Opinion: China Forced Abortions; U.S. Work In Africa; Foreign Aid; Uganda Legislation
News Opinion Examines Forced Abortions In China
“One of the few incontrovertible assertions one can reasonably make is that no one supports forced abortion,” syndicated columnist Kathleen Parker writes in a Detroit News opinion piece that examines reports of “coerced abortions” and involuntary sterilizations in China. The piece examines the effects of “coercive family” planning on women in China, as two human rights organizations, ChinaAid and Women’s Rights Without Frontiers, described to Congressional members of the Tom Lantos Human Rights Commission ahead of President Obama’s recent trip to Asia.
Parker also describes a conversation she had with Reggie Littlejohn, founder and president of the Frontiers group, following the meeting with the commission. “Obviously, the United States is in an awkward position with China, our second-largest trading partner and the largest holder of our government debt,” Parker writes. “But Littlejohn hopes Obama will ‘truly represent American values, including our strong commitment to human rights.’ She is also calling on Planned Parenthood and NARAL to speak up for reproductive choice in China. In this much, both sides of the abortion issue can agree: Forced abortion is not a choice. Averting our gaze from China’s horrific abuse of women, is” (Parker, 11/23).Â
Republic Opinion Piece Examines Why U.S. Should ‘Bother’ With Africa
In an Arizona Republic opinion piece, Julie Sullivan, president and CEO of the International Foundation for Education and Self-Help, a non-profit working to eradicate disease and poverty in Africa, outlines the strategic and humanitarian reasons of why the U.S. should work to improve living conditions in Africa.
As Sullivan notes, “The continent is, of course, of strategic importance in terms of energy supply,” as well as “one of the battlegrounds in the fight against terrorism” and “the fight against HIV/AIDS.” Sullivan continues, “In humanitarian terms – although Africa may be the poorest, least developed and most suffering place on Earth – it is also a continent where positive change can and does happen. â€¦ The plight of our fellow human beings in Africa will have a long-term impact on the world’s future. Our prospects are intertwined” (Sullivan, 11/21).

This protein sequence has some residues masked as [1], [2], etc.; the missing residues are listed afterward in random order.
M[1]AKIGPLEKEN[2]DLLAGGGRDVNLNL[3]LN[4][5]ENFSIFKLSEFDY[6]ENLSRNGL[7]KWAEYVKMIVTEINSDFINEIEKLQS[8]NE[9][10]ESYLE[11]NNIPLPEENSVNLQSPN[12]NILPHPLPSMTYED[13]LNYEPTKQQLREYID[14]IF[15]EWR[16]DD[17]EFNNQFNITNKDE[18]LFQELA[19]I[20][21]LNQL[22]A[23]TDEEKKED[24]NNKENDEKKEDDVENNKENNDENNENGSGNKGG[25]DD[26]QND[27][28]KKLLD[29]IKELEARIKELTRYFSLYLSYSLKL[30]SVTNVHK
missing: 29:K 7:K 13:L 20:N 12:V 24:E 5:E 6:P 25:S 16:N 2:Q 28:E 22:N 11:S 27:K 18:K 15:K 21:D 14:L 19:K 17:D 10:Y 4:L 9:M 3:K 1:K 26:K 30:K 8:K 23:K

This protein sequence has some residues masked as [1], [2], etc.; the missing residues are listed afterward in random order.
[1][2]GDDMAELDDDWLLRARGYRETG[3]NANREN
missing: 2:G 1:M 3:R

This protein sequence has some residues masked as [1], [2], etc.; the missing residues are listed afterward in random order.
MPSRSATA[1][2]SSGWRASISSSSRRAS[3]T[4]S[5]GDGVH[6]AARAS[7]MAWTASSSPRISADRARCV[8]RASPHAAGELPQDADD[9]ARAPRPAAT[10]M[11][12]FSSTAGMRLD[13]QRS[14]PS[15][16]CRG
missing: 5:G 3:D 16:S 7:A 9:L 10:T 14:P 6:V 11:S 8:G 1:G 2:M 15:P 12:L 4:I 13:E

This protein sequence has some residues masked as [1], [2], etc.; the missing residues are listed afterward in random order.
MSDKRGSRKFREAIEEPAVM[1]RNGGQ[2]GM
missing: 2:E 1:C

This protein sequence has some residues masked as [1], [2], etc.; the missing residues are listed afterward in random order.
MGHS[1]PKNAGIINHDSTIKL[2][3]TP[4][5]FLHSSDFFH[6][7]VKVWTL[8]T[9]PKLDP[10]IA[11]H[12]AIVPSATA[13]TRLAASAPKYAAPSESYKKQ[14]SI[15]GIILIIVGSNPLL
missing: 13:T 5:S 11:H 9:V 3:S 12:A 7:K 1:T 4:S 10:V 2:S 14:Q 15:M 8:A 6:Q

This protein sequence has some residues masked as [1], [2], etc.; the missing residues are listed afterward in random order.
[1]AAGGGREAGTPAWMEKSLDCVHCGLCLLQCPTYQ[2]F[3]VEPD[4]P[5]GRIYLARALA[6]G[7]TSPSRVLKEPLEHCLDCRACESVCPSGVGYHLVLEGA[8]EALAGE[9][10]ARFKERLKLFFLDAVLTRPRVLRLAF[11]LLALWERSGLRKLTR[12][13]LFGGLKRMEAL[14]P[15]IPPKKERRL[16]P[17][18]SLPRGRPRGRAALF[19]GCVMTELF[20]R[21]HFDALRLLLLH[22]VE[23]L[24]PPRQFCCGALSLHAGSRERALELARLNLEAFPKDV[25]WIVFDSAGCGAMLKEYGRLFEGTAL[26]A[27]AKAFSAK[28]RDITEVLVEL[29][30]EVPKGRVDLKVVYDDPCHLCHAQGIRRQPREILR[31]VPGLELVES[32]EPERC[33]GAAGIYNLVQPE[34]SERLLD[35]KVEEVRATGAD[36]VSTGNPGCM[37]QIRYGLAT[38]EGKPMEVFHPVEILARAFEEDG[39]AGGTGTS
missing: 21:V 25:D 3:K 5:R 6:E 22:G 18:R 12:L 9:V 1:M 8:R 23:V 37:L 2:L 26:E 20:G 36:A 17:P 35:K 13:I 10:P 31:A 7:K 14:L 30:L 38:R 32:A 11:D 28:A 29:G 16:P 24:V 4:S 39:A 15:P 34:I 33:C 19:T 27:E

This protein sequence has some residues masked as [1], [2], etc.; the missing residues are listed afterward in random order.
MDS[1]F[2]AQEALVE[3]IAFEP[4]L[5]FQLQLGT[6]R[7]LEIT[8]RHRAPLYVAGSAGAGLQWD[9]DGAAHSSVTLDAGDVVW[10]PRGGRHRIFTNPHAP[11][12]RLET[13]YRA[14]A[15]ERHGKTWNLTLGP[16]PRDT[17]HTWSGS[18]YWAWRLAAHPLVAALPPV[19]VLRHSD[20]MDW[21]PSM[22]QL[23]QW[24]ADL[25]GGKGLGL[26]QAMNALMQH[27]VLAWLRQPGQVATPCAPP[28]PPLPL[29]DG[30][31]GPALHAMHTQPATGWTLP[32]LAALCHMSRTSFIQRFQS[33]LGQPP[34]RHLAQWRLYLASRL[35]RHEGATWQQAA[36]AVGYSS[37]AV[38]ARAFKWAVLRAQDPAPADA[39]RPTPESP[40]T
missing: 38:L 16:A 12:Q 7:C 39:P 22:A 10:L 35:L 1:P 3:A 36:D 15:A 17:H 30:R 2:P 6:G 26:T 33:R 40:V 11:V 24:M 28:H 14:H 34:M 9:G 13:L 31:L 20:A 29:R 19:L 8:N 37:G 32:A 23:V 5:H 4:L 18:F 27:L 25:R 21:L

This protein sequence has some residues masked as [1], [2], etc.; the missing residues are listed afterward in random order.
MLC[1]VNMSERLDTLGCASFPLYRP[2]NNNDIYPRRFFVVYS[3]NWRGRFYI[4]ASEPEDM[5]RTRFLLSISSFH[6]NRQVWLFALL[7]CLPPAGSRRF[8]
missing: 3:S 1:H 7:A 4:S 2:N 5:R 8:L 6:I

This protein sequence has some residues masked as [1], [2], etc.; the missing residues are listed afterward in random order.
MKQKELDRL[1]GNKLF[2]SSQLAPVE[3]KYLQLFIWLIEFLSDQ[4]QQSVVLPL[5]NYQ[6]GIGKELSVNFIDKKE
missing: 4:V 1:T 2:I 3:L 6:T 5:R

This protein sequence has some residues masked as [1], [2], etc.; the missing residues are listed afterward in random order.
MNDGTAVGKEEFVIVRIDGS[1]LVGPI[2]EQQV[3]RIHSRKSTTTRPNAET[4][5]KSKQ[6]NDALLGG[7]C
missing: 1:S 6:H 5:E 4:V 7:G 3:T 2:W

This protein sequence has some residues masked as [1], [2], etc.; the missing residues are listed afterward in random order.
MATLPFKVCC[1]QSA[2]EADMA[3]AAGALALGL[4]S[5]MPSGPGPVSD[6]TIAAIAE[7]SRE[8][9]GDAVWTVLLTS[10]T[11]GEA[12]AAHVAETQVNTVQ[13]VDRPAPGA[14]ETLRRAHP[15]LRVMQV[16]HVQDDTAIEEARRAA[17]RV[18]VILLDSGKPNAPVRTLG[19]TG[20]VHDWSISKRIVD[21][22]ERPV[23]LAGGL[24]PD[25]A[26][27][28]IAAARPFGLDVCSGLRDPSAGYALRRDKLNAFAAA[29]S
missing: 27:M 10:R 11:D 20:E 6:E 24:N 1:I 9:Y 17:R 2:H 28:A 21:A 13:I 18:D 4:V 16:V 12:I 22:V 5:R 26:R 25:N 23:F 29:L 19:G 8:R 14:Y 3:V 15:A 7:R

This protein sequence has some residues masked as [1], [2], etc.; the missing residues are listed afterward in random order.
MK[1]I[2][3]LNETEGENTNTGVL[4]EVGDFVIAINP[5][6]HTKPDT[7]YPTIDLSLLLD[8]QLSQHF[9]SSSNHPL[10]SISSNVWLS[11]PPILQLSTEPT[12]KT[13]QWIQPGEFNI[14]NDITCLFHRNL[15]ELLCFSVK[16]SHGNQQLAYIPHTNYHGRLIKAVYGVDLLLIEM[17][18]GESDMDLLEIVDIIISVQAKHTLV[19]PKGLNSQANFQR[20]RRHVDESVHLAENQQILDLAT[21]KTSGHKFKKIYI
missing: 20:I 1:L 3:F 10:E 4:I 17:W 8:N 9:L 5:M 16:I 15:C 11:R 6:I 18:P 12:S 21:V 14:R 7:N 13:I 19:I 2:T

New York Times Columnist Examines Debates Over Best Use Of Aid Money
Though “[t]he number of bleeding hearts has soared exponentially over the last decade. â€¦ they divided in a ferocious intellectual debate about how best to help poor people around the world,” New York Times columnist Nicholas Kristof writes in a New York Times book review that examines several books exploring this debate. Kristof writes of the viewpoint expressed in Columbia University’s Jeffrey Sachs’ book, “The End of Poverty,” that argues additional aid is needed to improve development, and that of “[t]he rival camp, led by William Easterly of New York University, which argues that more money doesnâ€™t necessarily help, and may hurt,” as detailed in the book, “The White Manâ€™s Burden: Why the Westâ€™s Efforts to Aid the Rest Have Done So Much Ill and So Little Good.”
“If Sachs represents the Hegelian thesis and Easterly the antithesis, we now have hope of seeing an emerging synthesis,” Kristof writes. “It would acknowledge the shortcomings of aid, but also note some grand successes.” Kristof goes on to explore several other books, concluding, “In the 1960s, there were grand intellectual debates about whether capitalism was heroic or evil; today we simply worry about how to make it work. At last, we may be doing the same with foreign aid” (Kristof, 11/20).
Times Op-Ed Calls For U.S. To Take Stand Against Uganda’s Proposed Anti-Homosexual Law
“In spite of all that [PEPFAR] has accomplished, â€¦ a persistent problem remains: the promotion of homophobia by African governments receiving American aid money,” James Kirchick, an assistant editor of the New Republic, writes in a Los Angeles Times opinion piece that examines how proposed legislation in Uganda could serve to undermine the country’s HIV-prevention efforts. “Because of conservative social mores and government repression, many are hesitant to come forward to get information regarding safe sexual practices,” Kirchick writes. “This bill could make the very discussion of condom use and HIV prevention for gay men illegal. By driving gays even further underground, such governmental homophobia only ensures that HIV will continue to spread unabated.”
Noting recent appeals for U.S. officials to voice their disproval of the anti-homosexuality bill, Kirchick continues: “From 2004 through 2008, Uganda received a total of $1.2 billion in PEPFAR money, and this year it is receiving $285 million more. Clearly, the United States has a great deal of leverage over the Ugandan government, and the American taxpayer should not be expected to fund a regime that targets a vulnerable minority for attack — an attack that will only render the vast amount of money that we have donated moot” (Kirchick, 11/20).